Clive Stafford Smith: the man working to exterminate assassination lists

The lawyer who sued Guantanamo Bay is fighting for transparency over an assassination list drawn up by the US and the UK after 9/11


Malik Jalal is on a kill list. Four times, drone strikes have come close to hitting the tribal leader from Pakistan’s Waziristan region, and Jalal believes he has been added to a roster of targets drawn up by the US and UK intelligence services due to his work with the North Waziristan Peace Committee, a group that has tried to broker peace between the Taliban and the Pakistani government.

In April, the UK government knew exactly where he was — he was in England, staying with Clive Stafford Smith, the director of Reprieve and a veteran campaigner against arbitrary detention, killing and the death penalty.

“There are certain people that think that negotiating with terrorists is anathema. They think that the North Waziristan Peace Committee is creating a safe haven for the Taliban,” Stafford Smith says. “They think that Malik Jalal and his colleagues are the bad guys. They’re wrong, and if they took the time to talk to him, they’d figure it out.

There’s been a consensus since about 1640, that you don’t just draw up a list of people that you want to kill

”Since 2001, Stafford Smith and Reprieve have supported and given legal representation to detainees in the US detention facility in Guantanamo Bay, after suing the US government for access to the prisoners. Now, he is taking aim at this secretive kill list, allegedly drawn up in the wake of the terrorist attacks on New York and Washington DC in September 2001. Reprieve released a report in April which claims that the UK was complicit in adding targets to the US-led ‘Joint Prioritised Effective List’, beginning in 2002 — and that the list was expanded beyond the ‘War on Terror’ to incorporate strikes on narcotics dealers.

The list, which is apparently long and opaque, includes targets in countries that are not officially theatres of operation for US or UK forces, such as Pakistan, Yemen and Somalia. It is this, along with the pre- meditated — and flawed — nature of the kill list that differentiates it from UK air strikes in Libya, Iraq and Syria.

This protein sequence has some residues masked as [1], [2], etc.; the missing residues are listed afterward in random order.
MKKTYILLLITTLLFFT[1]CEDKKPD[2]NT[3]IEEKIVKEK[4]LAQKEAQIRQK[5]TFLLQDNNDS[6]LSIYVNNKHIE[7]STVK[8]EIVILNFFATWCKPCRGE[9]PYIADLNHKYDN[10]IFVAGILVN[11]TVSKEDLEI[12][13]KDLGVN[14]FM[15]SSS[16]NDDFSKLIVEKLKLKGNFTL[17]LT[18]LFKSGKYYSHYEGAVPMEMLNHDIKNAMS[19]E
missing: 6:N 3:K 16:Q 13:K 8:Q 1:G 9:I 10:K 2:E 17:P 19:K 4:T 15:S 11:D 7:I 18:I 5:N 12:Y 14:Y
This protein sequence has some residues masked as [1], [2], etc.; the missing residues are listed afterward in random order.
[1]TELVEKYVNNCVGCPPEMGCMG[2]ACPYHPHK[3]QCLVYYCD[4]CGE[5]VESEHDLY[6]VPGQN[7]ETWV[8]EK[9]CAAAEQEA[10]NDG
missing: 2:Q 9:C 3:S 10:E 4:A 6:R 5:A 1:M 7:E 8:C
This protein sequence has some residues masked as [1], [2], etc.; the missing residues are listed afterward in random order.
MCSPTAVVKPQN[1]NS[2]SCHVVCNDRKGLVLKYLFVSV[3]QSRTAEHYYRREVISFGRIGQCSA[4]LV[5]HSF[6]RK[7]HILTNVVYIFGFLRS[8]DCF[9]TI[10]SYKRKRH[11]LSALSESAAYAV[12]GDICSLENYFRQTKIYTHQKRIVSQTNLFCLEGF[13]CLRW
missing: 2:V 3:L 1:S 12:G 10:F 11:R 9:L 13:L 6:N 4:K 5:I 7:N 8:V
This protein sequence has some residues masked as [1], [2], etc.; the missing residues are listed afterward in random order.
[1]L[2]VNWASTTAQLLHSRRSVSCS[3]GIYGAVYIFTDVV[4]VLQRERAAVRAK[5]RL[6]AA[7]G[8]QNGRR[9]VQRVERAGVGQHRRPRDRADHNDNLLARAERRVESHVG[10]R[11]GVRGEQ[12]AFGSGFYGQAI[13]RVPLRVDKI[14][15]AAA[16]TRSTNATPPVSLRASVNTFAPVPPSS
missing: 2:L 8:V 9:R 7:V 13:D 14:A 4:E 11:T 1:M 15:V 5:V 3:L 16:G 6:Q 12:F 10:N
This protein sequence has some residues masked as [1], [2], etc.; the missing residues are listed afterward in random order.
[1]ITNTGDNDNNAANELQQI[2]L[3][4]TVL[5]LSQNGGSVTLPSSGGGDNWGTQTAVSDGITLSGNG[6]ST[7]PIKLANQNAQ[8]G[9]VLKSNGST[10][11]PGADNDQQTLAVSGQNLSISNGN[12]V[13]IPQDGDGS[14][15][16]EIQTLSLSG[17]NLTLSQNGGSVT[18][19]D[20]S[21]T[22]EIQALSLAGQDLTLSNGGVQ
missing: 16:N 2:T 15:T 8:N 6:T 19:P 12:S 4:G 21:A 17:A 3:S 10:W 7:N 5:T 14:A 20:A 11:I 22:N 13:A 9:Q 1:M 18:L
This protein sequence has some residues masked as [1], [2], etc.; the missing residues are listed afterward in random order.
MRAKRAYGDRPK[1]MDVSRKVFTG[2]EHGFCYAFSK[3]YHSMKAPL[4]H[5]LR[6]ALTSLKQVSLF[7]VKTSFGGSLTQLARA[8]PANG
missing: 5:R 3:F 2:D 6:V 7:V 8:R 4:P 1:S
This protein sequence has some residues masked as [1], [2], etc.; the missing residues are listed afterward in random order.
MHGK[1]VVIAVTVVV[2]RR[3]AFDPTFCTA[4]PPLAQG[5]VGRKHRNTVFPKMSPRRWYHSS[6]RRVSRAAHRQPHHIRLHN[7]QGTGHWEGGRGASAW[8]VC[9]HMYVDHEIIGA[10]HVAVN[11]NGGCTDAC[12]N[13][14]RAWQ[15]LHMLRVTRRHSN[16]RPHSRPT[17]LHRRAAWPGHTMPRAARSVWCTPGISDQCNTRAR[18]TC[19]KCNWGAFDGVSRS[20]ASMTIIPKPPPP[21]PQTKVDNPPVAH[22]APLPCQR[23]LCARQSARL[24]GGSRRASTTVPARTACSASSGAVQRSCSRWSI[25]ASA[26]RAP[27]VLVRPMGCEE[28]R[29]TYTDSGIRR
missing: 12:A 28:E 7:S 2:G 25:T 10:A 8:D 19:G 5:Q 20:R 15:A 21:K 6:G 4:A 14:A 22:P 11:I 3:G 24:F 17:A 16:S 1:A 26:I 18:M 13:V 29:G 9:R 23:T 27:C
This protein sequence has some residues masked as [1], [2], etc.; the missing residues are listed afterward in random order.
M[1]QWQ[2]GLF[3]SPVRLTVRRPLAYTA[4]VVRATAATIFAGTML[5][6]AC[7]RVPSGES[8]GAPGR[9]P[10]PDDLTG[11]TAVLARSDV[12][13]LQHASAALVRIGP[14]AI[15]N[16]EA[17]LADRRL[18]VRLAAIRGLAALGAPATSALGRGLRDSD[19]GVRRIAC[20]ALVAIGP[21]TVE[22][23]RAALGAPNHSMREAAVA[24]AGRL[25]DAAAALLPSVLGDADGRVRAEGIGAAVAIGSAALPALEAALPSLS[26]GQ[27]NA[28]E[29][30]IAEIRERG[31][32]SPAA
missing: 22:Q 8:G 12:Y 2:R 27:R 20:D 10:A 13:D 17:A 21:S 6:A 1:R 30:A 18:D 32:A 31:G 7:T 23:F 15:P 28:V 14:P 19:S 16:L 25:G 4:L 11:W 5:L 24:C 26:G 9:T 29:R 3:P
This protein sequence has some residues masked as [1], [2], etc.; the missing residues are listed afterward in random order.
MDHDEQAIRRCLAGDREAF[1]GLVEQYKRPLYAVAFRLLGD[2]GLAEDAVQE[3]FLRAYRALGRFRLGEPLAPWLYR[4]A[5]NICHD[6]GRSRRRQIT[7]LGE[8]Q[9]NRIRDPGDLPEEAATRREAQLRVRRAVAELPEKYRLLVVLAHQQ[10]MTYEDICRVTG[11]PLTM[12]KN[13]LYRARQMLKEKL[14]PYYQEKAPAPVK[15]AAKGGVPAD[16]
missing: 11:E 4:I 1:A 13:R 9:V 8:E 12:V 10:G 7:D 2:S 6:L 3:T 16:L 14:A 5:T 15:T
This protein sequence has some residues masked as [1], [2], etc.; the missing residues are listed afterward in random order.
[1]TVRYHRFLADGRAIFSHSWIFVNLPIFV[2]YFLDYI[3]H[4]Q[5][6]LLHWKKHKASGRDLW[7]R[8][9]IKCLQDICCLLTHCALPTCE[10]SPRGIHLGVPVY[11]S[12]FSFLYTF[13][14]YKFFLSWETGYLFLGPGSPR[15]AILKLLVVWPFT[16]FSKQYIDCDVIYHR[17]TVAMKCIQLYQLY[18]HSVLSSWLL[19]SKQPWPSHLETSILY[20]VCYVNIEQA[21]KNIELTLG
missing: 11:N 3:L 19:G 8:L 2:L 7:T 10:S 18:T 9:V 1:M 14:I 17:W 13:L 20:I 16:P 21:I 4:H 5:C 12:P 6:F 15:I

“It’s one thing to kill people in a war, but it’s very, very different to talk about assassinating people outside a warzone,” Stafford Smith says. “This is assassination. I have my problems with fairly inaccurate bombing. I think that does more harm than good. But there’s been a consensus since about 1640, that you don’t just draw up a list of people that you want to kill.”

Assassination as a tool of statecraft was largely, although not entirely, abandoned in the West centuries ago — Stafford Smith points to the long debates during World War Two about whether to try to assassinate Hitler, which resulted in a consensus that it would be ineffective in changing the course of the war. He believes that the JPEL is justified with the mistaken premise that assassinating ‘high value’ targets is an effective way to undermine terrorist organisations. In fact, he says, evidence suggests it just increases the resentment against Western powers that helps to drive radicalisation.

“What you’re really seeing here is what we’ve seen over and over since 9/11. There was a consensus that we shouldn’t torture people. Then the US government, because they got in a panic and no one’s read a history book in the government, they decided that torture was a way to get intelligence. Look what happened, it was a disaster,” he says.

“The same thing with whether we can detain people without trial… [politicians] thought that we needed to do that, because terrorism is an exponentially different threat. That’s bullshit. What this is is panic-stricken decisions made by politicians who have no concept about the broader impact of what they do.”

Stafford Smith knows that he is swim- ming upstream in trying to win over a public — and politicians — who are increasingly fearful of terrorist atrocities. The political response has been one of short-term, aggressive actions that he believes are actually making the world less safe. “They’re not just immoral policies, they’re incredibly stupid,” he says.

“I don’t expect to make myself popular. But they’re wrong. When we sued Guantanamo Bay, it wasn’t popular. We had hate mail all the time. But they were wrong, and it’s the same here. I don’t expect to persuade people overnight. But when the history books are written, they’ll show that assassination lists were wrong.”

Illustration: Matt Ward